Then there's the latest hop, step and jump approach adopted by Vajpayee's sirkar after an unduly long run-up. That the spiraling OPEC-generated prices warranted a hike in India as well was known for some time. But Vajpayee's government just dilly-dallied, leaving the petroleum minister to evade the right answers to the media's queries.

When the Cabinet was finally convened to confront the question, there were obviously no options presented to it separately or jointly by the petroleum or the finance ministry. All that the Cabinet did therefore was to approve the hike in principle, leaving the petroleum ministry to determine the extent of the hike. This was utter bad homework by all concerned and showed that Vajpayee's Cabinet doesn't mind acting in vague vacuums.

The next step was to discuss the matter with the NDA allies on a separate day. The Cabinet decision was endorsed that day. Mamatadidi was present but, since the quantum of price rise was not presented for approval, could later rationalise her revolt by saying that the NDA had been assured by the petroleum minister that the consumer would be least harmed.

And when the petroleum minister's actual announcement came as the concluding part of the triple jump, Mamatadidi rebelled "in the interest of the country's poor". Vajpayee had blundered.

A good, focussed PM would have acted very differently.

As soon as the international price of crude reached $ 30 a barrel as against the $ 20 taken into account in the finance minister's budget calculations for the current year, the PM should have acted. He should have asked the Cabinet's approval for a nominal, interim hike, with the assurance that firm alternative proposals would be presented to the Cabinet in the succeeding ten days or so. That interim hike would have been readily accepted by one and all; a breach in the ballooning oil pool deficit would have started quickly even as the petroleum and finance ministries worked out the nitty-gritty of the alternatives available.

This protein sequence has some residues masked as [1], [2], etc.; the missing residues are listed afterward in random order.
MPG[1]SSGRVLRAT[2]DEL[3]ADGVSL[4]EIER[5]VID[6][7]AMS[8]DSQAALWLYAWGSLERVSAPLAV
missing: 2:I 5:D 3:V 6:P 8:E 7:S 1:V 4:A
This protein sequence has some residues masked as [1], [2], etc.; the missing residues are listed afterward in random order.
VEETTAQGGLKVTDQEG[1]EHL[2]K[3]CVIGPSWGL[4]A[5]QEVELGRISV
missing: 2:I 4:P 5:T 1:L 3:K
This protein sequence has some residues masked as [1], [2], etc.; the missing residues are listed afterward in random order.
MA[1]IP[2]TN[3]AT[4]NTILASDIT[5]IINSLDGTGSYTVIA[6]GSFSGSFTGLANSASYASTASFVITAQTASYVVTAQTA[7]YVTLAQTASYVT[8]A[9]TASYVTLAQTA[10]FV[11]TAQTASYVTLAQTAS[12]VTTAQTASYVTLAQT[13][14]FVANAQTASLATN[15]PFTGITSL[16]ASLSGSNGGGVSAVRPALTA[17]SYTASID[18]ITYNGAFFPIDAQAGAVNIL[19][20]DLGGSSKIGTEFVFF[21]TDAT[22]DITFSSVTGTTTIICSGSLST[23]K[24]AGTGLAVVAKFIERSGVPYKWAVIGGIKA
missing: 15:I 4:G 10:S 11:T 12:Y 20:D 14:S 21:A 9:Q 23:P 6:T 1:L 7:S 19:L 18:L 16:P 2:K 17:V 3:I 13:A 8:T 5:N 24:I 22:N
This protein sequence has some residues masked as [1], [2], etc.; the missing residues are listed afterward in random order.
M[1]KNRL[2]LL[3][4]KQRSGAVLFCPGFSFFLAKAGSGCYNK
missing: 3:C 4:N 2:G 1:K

The PM should have used the interregnum to address the nation on radio and TV, briefing the people on the problem confronting the nation. He should have adequately briefed the press too. Simultaneous with the interim hike, he should have publicly asked all political parties and chambers of business/industry to make suggestions in writing before a specific deadline, thereby preempting subsequent criticism.

The two ministries should have finalised their alternative proposals considering the suggestions, if any, received, and prepared to argue their recommendation with facts and figures.

These alternatives should have been professionally presented at a special Cabinet meeting to which non-ministerial allies of the NDA should have been invited. The emerging decision would have prevented the fiasco that actually took place, what with the PM pleading with Mamata over the phone and his emissaries from Delhi similarly pleading in person even as Chandrababu Naidu's cellphone kept contact with that shrill female.

With the petroleum minister most reluctant to effect even a nominal cut in the hikes he had announced a week earlier, and the entire BJP probably standing behind him, Vajpayee was caught standing on two stools. Ergo, he bought the time of a sick man: he deferred the final decision on the subject till after his surgery.

Irrespective of what Mamata does by the time this piece appears, what did the PM ultimately achieve? Egg on his face, that's all. And, of course, he's forced even us his supporters to ask the million dollar question: has Vajpayee become so enamoured of his position that he will not hesitate to indulge in shameless chivalry and bend before men as well again and again?

If, after his surgery, Vajpayee has any spunk left in him, he will tell Mamata to cool herself in Calcutta and Chandrababu to first clean up Cyberabad before lecturing to New Delhi on this or that. If the PM shows that he is willing to put his own job on the line in the national interest, the rest will fall in line as surely as an E-mail follows an Internet connection.

Meanwhile, here's wishing speedy recovery and stronger knees to our PM.

Arvind Lavakare